Our contributor, Yemisi, shares a short yet poignant post about the burden of comparison, and the bliss which accompanies overcoming it.
Credit: Shop Dandy
This month has been a reflective month for me, and it was filled with a few lessons. One lesson that I would like to share is about being weary of comparisons. Social media has everyone, myself included, putting their best foot forward. We see posts and updates about new jobs and promotions on LinkedIn; we see friends and acquaintances celebrate anniversaries with Mr Tall, Dark and Handsome on Instagram; we see people advertise their new business ventures on Twitter. After rotating across all the social media apps on our phone, I think it’s safe to assume that at one point we can also feel a bit disappointed in ourselves. We can start to beat ourselves down.
I went through the comparison phase for a while and it started to eat away at the joy and contentment I had. I didn’t feel like I was achieving as much in comparison to others. I have a decent job, but it’s not a front office job in Canary Wharf. I’m single with a dusty hotline that isn’t blinging. I still haven’t thought of a world-changing idea that will make me a millionaire. It was only after my Mother said a prayer of gratitude about life that made me realise how self-critical I was becoming. I was reducing the value of my achievements, my relationships and my happiness because I’m looking across at someone else’ life. I was focusing on the negatives in my present circumstance, negatives that may cease to exist in a few years’ time or even by the end of the year, that I completely ignored the positives in my life. It was becoming emotionally draining.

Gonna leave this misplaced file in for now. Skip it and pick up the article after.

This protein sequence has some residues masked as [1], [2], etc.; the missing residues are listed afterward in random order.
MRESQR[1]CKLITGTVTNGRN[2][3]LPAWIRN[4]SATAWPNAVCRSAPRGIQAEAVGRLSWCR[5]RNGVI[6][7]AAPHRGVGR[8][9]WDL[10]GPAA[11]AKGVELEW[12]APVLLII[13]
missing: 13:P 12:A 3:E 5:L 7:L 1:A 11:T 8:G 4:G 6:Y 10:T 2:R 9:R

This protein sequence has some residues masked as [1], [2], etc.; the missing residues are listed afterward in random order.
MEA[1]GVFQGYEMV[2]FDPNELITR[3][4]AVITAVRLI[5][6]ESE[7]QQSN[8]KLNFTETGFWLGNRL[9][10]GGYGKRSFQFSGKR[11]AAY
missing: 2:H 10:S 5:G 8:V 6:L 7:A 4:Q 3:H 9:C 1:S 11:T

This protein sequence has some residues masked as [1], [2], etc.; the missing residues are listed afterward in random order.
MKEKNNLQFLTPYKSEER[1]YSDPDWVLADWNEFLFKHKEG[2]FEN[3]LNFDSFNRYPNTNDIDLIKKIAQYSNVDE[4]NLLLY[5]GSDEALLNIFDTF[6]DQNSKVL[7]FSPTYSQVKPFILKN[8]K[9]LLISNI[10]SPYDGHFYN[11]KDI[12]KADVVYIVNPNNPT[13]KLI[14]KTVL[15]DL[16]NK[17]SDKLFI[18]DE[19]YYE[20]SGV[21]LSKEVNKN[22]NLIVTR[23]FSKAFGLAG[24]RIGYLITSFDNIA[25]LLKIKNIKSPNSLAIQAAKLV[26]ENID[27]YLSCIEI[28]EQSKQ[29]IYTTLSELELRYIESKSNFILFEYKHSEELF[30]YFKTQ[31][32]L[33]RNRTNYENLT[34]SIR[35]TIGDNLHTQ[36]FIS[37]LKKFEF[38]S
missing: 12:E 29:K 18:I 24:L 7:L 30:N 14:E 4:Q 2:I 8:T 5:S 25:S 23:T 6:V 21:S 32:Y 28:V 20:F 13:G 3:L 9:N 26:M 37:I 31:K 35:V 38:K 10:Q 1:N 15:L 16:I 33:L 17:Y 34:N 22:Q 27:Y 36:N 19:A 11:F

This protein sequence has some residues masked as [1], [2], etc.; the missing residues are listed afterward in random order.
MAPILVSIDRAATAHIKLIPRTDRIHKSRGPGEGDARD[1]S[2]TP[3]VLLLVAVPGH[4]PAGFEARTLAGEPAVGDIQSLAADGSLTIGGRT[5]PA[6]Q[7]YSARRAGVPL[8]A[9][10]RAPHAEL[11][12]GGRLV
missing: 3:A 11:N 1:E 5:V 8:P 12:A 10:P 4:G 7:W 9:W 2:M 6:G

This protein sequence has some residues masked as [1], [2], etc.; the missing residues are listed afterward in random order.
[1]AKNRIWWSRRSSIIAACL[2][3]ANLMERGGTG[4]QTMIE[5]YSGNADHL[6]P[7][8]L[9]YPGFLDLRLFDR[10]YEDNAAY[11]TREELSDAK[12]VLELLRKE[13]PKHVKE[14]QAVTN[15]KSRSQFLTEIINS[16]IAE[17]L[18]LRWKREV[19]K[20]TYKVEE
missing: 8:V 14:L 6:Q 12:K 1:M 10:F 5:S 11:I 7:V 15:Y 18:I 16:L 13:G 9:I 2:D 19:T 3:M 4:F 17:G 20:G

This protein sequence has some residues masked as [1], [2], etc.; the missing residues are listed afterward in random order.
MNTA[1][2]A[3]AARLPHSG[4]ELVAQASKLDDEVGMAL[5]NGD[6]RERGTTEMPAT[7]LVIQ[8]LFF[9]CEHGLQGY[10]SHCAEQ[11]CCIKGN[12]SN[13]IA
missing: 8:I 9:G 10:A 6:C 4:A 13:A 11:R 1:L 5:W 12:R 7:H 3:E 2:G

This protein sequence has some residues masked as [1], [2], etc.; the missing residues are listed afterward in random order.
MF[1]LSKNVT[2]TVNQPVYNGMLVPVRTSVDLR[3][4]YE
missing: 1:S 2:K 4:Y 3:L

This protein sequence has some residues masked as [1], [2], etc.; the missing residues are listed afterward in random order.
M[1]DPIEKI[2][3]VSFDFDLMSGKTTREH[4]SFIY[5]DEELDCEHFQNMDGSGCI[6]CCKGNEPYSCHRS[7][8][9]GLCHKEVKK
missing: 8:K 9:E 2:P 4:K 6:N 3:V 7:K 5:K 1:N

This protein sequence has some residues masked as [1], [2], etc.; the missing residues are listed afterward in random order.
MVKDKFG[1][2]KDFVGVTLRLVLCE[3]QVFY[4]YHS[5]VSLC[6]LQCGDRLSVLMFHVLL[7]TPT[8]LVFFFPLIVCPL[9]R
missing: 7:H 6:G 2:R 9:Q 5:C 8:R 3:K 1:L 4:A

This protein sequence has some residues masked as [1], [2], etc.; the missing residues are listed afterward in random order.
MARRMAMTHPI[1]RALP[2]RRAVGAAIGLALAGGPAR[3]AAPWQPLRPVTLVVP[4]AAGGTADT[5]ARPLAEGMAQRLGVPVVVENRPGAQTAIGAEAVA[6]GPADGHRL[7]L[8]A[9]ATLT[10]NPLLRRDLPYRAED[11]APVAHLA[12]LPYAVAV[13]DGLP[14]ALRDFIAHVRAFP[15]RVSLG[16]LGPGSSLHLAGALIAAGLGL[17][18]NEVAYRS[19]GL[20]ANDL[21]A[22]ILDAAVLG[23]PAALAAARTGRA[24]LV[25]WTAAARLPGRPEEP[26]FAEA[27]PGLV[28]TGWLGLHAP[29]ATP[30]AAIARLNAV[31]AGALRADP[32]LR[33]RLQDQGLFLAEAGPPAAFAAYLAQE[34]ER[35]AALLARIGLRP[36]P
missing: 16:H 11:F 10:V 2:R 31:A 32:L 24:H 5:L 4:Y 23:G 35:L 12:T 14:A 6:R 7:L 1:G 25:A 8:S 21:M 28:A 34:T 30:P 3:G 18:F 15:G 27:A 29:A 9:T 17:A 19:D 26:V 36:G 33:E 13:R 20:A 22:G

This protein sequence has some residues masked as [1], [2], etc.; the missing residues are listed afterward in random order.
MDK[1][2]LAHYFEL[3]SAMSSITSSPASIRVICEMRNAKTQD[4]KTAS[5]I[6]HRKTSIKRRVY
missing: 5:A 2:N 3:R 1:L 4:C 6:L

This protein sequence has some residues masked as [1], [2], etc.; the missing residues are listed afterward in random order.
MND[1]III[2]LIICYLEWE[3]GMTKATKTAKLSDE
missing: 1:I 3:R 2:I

I returned to my old secondary school to give a talk about my academic and career choices thus far. Preparing my speech forced me to take stock of my achievements. Trying to remember my thought process of why I studied this, or did that made me appreciative of my experiences, support and guidance I’ve had. In one way or another, I’ve tried to add value to myself, my inner circle or community. It has shaped me into the woman I am today.
As I walked around the school, I asked myself if my 11 year old self running around the corridors would be proud of where I am today. After a long think, I would have to say ‘yes’. I am content with my portion. I know that time and chance will continue to work in my favour. I believe that opportunities to progress forward will present themselves at the appropriate time. What I can do, and you also in the meanwhile, is appreciate this thing we call ‘life’. Enjoy the journey.
Appreciate the small moments of happiness. In the last few weeks, I have laughed, smiled and celebrated. I have added value back into the things I took for granted. Rather than focusing on the negatives, I have chosen to embrace and learn the lessons life had presented to me.
Yemisi is an Economics graduate from the University of Kent, and currently working in Financial Services. Connect with her on Twitter @YemisiDreams